Friday, March 19, 2010

The Baltimore Charm 

It's official. The Baltimore expansion franchise in the LFL, Lingerie Football League for the uninformed, will be called the Baltimore Charm. For those snickering at the irony of a team of bikini clad women playing football to be called the Charm, I should point out that Baltimore's nickname is Charm City. (As if that isn't irony enough for the people who don't know just what a great place Baltimore is.) The LFL website reports that over 28000 votes were cast. I don't know how voting was conducted or who was eligible to vote. At least three alternatives received votes. Orlando also received an expansion franchise, to be called the Fantasy.

I have to admit that when I heard this news I had no idea that the LFL existed, let alone that Baltimore had gotten an expansion franchise. In the interest of expanding knowledge, I had to do some research on the LFL. The Baltimore and Orlando franchises will bring to 12 the number of teams in the league which grew out of the Lingerie Bowl that was first played at halftime of the Super Bowl a few years ago.

There are two divisions in the LFL, and each team plays the other teams in its division once. The champions of the 2009-2010 season are the Los Angeles Temptation. Games began in September of 2009 and the championship game, Lingerie Bowl VII, was played February 6th at the Hard Rock Live Arena in Hollywood, Florida. You can watch the Lingerie Bowl and earlier season contests on the LFL website.

The ticket information link takes one to ticketmaster's or other ticket sellers' websites but no price information is available. I was also unable to find attendance figures. However, if you know a corporation interested in a suite package, you can email the LFL at tickets@lflus.com.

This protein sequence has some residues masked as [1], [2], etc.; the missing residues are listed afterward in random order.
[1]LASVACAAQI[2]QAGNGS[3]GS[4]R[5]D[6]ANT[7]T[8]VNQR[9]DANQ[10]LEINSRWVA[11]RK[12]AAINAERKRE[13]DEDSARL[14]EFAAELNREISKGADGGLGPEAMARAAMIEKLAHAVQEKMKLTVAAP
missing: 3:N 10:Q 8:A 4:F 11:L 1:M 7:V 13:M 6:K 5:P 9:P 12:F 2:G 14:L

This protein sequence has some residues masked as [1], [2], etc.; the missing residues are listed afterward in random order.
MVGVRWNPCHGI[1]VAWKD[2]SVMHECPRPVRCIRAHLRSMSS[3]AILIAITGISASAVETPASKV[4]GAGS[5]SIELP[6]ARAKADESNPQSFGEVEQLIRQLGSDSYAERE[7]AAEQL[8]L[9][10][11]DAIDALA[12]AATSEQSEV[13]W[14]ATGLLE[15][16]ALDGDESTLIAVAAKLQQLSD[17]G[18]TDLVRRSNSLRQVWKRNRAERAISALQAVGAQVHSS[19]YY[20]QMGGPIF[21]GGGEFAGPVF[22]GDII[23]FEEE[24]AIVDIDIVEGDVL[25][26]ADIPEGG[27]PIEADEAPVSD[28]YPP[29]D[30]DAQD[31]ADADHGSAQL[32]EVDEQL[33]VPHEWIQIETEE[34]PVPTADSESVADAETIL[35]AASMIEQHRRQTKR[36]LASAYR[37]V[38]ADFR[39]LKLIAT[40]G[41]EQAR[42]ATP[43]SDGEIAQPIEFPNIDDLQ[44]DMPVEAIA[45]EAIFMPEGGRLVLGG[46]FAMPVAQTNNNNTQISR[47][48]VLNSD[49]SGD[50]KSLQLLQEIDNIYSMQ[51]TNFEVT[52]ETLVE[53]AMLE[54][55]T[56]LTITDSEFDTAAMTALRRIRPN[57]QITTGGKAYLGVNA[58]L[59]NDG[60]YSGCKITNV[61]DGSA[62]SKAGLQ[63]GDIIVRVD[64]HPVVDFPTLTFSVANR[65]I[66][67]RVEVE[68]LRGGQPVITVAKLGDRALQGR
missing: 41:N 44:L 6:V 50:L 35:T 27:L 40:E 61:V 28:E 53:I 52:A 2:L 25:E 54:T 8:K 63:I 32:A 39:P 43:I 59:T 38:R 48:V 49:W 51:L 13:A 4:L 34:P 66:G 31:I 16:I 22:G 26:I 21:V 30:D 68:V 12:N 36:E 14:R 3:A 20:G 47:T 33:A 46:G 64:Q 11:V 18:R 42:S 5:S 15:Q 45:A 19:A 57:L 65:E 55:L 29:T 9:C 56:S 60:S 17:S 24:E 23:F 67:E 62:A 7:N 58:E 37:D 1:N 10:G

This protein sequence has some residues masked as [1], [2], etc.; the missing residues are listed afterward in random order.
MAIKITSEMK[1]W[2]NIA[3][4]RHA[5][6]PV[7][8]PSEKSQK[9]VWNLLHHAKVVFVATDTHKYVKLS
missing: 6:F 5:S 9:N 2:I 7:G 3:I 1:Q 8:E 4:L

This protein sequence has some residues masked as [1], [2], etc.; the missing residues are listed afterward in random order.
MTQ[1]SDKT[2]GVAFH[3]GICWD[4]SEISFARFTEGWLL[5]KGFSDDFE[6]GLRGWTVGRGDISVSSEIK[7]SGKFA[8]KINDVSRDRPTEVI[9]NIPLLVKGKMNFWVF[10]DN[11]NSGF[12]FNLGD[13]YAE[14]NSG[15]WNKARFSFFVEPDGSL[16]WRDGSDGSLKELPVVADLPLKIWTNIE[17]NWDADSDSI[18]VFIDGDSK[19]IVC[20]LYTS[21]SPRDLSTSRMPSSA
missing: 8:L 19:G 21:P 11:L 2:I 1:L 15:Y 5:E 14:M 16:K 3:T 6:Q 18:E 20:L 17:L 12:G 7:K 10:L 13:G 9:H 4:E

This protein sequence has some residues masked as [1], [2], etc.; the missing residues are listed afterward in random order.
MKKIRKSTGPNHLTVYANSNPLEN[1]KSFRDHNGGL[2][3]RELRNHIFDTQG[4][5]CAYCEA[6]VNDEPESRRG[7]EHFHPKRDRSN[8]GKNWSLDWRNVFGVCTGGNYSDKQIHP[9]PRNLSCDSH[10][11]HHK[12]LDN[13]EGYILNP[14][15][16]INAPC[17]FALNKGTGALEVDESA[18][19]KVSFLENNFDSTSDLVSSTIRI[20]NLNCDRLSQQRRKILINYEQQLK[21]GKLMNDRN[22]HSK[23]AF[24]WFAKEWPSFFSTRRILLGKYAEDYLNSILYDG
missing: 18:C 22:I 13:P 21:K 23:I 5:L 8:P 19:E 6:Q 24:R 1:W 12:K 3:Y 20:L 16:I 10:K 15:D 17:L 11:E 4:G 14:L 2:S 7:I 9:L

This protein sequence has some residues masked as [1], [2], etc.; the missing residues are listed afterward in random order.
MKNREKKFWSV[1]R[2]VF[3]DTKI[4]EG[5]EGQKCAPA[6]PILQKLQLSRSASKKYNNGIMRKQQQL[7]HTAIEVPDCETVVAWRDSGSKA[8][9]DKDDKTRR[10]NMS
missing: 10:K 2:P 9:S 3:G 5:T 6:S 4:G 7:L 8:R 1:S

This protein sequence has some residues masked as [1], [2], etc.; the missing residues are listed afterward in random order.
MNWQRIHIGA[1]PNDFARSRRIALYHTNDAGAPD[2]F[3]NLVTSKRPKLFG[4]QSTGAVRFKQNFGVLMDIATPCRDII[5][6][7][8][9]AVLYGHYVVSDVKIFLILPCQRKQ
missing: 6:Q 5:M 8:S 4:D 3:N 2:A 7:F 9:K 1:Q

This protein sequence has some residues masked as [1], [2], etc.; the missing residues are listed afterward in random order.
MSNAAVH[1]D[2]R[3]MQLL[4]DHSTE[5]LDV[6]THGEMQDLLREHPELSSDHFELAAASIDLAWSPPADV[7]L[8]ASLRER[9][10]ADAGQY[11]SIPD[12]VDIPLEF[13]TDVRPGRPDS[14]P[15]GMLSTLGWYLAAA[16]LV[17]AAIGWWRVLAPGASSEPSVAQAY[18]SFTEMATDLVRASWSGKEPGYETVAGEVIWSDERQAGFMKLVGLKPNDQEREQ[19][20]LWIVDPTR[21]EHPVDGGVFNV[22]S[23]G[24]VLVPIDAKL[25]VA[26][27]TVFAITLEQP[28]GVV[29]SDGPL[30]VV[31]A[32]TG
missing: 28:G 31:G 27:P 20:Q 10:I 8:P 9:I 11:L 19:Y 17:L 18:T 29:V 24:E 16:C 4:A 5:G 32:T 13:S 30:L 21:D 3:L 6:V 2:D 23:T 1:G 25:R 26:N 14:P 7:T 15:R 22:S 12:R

Rules of the game are available at LFL101. I am sure everyone will go to the website to read the articles. The website doesn't provide information on player salaries or other labor management issues. The league offices, according to Wikipedia's LFL entry, are in West Hollywood, California.

My wife already told me I am not allowed to get season tickets.

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Wednesday, May 07, 2008

The NFL in Toronto 

When readings Skip's post on the CFL this afternoon, I noticed this article listed as being one of the most popular over at the Toronto Globe and Mail. It describes the pricing of tickets to Buffalo Bills games being played in Toronto in the next few years:

Tickets for the Buffalo Bills' eight-game series in Toronto will average $183 per seat — more than triple the cost for the team's home games at Ralph Wilson Stadium this season.

The ticket prices, ranging from $55 to $295, were released Wednesday by the Toronto-based group hosting the series, which will have the Bills play five annual regular-season and three preseason games at the 54,000-seat Rogers Centre through 2012.

The prices are in Canadian money, which is currently near par with the U.S. dollar, and do not include a large bulk of VIP sideline and hospitality suite seats, which will raise the average even higher.

Despite the hefty price, organizers anticipate the games selling out after 180,000 ticket requests were registered on a Web site last month. About 30,000 tickets per game will be distributed in two weeks by lottery to Internet registrants as well as a limited number of Bills and CFL Toronto Argonauts season-ticket holders.

Compare those prices to the prices of Toronto Argonauts games. Single game tickets are not for sale yet for the 2008 season, but choice seats in their 3-game package go for $189 total and season tickets range from $300-$700 for a 9 game home season plus a few other other goodies.

Which brings me to one of Skip's thoughts about why government subsidies have been hard to come by for CFL teams:

It is possible that the CFL makes so little money and has such a small impact that the relocation threat is not operative. There is in fact relatively little demand for football stadiums, public or privately financed.

It's anecdotal, I realize, but there seems to be high demand for NFL football in Toronto. That may simply be due to the novelty of NFL football being played in Toronto. Or perhaps it's due to the value of the NFL brand name, a value the CFL may not have in it's country.

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